Defense stocks have done well over the past five years, fueled by a steady increase in Pentagon spending. Washington's next round of budget negotiation is likely to be contentious. Motley Fool's Nick Sciple and Fool.com contributor Lou Whiteman discuss the outlook for defense spending in fiscal 2020, and why this is the biggest issue overhanging the industry on this segment of Industry Focus: Energy.

A full transcript follows the video.

This video was recorded on Jan. 31, 2019.

Nick Sciple: With this shutdown lasting for as long as it has, it really highlights the divisions between the two parties in Congress and this inability to come to an agreement. When you look at the 2020 budget, those two groups reaching an agreement as to how much money we're going to spend on defense and the rest of the government is really important to the thesis for these defense contractors. Can you talk about the uncertainty of what we're looking at into the 2020 budget, and how we should think about that as investors?

Lou Whiteman: Yeah, very much so. This is something investors have to be watching. To give you a quick history, right now, we're still working under the Budget Control Act of 2011. If you remember back to the previous administration, we had a split government, and they weren't doing a great job of coming to an agreement on things like budgets. Lawmakers passed a law basically saying, "If you can't compromise, then on both the defense and the civil side, there's going to be sequestration," which was a massive, across-the-board cut. That actually went into effect. It was not enough of a threat to force them to compromise. Defense stocks were hit pretty hard during that time.

With the new administration, we had a couple of years of unified government. We had a two-year budget deal that included Pentagon funding. That's why they weren't part of the shutdown. A lot of people don't realize, that was only a two-year deal. We're coming up now on fiscal 2020 without a new compromise. We're going to revert back to those sequestration levels. I've seen estimates all across the board, and there's a lot of accounting tricks you can do, but this could cost the Pentagon upwards of $100 billion in spending per year. They can't stop paying the troops, so a lot of that is going to be deferred procurement or deferred modernization of IT.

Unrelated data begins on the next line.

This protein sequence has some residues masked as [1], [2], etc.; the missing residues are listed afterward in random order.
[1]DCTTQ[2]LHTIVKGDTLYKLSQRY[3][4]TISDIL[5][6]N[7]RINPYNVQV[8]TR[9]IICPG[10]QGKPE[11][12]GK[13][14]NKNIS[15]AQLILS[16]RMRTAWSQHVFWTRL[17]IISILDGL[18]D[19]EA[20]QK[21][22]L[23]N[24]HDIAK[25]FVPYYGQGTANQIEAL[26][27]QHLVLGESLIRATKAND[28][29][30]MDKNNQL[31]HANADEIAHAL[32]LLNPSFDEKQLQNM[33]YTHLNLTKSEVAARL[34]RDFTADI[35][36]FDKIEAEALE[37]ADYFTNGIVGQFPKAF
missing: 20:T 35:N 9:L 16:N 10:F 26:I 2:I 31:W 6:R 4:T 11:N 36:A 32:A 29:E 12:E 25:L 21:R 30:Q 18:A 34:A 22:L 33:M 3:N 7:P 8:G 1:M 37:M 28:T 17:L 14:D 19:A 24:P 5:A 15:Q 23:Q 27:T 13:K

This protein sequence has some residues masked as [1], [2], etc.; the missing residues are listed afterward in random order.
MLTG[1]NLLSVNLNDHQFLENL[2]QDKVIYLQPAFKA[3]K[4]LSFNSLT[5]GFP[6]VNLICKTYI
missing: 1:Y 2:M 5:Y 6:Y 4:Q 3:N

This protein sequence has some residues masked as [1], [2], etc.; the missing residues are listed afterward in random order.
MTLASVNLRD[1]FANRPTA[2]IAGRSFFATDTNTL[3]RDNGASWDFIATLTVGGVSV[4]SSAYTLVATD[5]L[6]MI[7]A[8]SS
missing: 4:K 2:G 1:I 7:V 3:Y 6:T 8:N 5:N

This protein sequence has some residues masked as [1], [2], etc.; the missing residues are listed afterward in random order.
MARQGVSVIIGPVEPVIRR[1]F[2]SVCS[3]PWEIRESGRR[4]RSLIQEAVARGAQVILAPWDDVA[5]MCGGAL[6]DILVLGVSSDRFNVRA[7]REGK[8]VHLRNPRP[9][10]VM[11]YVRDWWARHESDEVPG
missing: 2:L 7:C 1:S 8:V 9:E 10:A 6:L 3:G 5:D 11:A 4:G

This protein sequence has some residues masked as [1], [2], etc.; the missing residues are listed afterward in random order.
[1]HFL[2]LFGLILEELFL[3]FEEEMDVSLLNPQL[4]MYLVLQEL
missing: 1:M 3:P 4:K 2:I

This recent shutdown was the appetizer to the main course, which is that 2020 budget. Seeing how that played out, it's really hard to have a lot of optimism right now that the budgeting process will go smoothly. Hopefully, they can eventually get something done. I'm not predicting we're going to return to sequestration, but it's a huge risk. It's something you have to be watching. Long-term, I think the companies will be fine. Long-term, as we'll talk about later, there are a lot of things that need to be done, a lot of spending that needs to be done. But, this could certainly impact 2019 spending. It could certainly even go into 2020 if the deal is reached late, if there's uncertainty, or if they kick the can and projects have to be delayed.

Sciple: If we go into sequestration, what kind of adjustments might these big contractors have to make to their operations to absorb that and wait out the low times until we can reach another consensus in Congress?

Whiteman: How they modeled it last time -- and unfortunately, they have recent history here -- a lot of the big needle-moving projects for these companies, they're not going to disappear. We're not going to stop buying aircraft carriers, we're not going to stop buying F-35s. They can sort of proceed as business as usual, although they might have to slow the scale or slow productivity. For near-term results, for quarterly results, it creates ugly comparisons, and it definitely slows the business down. You have to be a long-term investor to weather that storm. What we learned last time, and I think we'll learn this time, is that in the end, there will be a resolution. But really, what we saw is these companies that just did what they could on the expense side and slowed production to levels that they thought the government was going to order.

The real companies that got hit are, we like to call them the Beltway bandits, the government IT companies that are increasingly important. A lot of the IT is being outsourced by the government. Those projects are the ones that were really easy to bring to a halt. I would anticipate those companies -- SAIC being one; Leidos is a huge one -- those are the companies that are going to be the hardest hit if we do indeed hit sequestration again.

Lou Whiteman has no position in any of the stocks mentioned. Nick Sciple has no position in any of the stocks mentioned. The Motley Fool has no position in any of the stocks mentioned. The Motley Fool has a disclosure policy.